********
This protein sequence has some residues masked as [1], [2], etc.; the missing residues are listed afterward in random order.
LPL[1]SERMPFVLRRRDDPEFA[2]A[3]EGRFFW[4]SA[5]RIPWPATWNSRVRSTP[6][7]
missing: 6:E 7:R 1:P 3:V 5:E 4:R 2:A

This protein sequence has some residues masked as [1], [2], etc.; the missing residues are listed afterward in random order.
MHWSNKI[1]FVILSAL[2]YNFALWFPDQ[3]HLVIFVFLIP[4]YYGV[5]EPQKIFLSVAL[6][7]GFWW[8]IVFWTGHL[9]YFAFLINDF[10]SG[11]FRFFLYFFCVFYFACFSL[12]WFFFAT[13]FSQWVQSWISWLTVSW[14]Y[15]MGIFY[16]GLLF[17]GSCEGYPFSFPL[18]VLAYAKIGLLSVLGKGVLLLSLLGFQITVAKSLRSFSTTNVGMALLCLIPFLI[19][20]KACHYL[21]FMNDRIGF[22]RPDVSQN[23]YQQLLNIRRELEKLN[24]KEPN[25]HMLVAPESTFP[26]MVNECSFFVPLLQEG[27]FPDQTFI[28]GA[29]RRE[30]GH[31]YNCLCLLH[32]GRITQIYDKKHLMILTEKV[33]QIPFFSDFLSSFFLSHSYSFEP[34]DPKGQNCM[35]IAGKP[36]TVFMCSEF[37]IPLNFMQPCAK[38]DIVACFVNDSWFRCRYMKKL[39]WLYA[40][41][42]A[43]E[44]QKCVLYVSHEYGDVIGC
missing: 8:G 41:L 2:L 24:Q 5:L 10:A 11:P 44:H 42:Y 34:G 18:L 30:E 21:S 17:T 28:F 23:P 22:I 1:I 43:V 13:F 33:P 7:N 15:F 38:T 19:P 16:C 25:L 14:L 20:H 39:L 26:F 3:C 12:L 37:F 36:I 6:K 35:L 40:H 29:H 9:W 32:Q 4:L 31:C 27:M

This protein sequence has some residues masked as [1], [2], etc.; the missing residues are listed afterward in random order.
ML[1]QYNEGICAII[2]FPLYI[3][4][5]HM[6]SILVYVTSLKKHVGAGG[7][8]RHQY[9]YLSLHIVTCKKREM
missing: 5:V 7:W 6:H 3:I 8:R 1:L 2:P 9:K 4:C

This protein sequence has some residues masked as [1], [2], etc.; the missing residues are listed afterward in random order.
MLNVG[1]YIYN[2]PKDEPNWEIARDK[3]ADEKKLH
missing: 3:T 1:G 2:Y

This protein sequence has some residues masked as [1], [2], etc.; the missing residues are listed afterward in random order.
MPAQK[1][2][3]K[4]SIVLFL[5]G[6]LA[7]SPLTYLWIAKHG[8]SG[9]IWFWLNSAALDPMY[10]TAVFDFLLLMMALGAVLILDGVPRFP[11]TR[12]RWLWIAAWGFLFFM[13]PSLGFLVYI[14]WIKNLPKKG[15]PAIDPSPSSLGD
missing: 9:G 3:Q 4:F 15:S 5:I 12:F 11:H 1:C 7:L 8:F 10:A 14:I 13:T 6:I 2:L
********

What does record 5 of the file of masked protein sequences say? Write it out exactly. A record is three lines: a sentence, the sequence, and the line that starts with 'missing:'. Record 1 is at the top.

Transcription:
This protein sequence has some residues masked as [1], [2], etc.; the missing residues are listed afterward in random order.
MPAQK[1][2][3]K[4]SIVLFL[5]G[6]LA[7]SPLTYLWIAKHG[8]SG[9]IWFWLNSAALDPMY[10]TAVFDFLLLMMALGAVLILDGVPRFP[11]TR[12]RWLWIAAWGFLFFM[13]PSLGFLVYI[14]WIKNLPKKG[15]PAIDPSPSSLGD
missing: 9:G 3:Q 4:F 15:S 5:I 12:F 11:H 1:C 7:L 8:F 10:A 14:I 13:T 6:I 2:L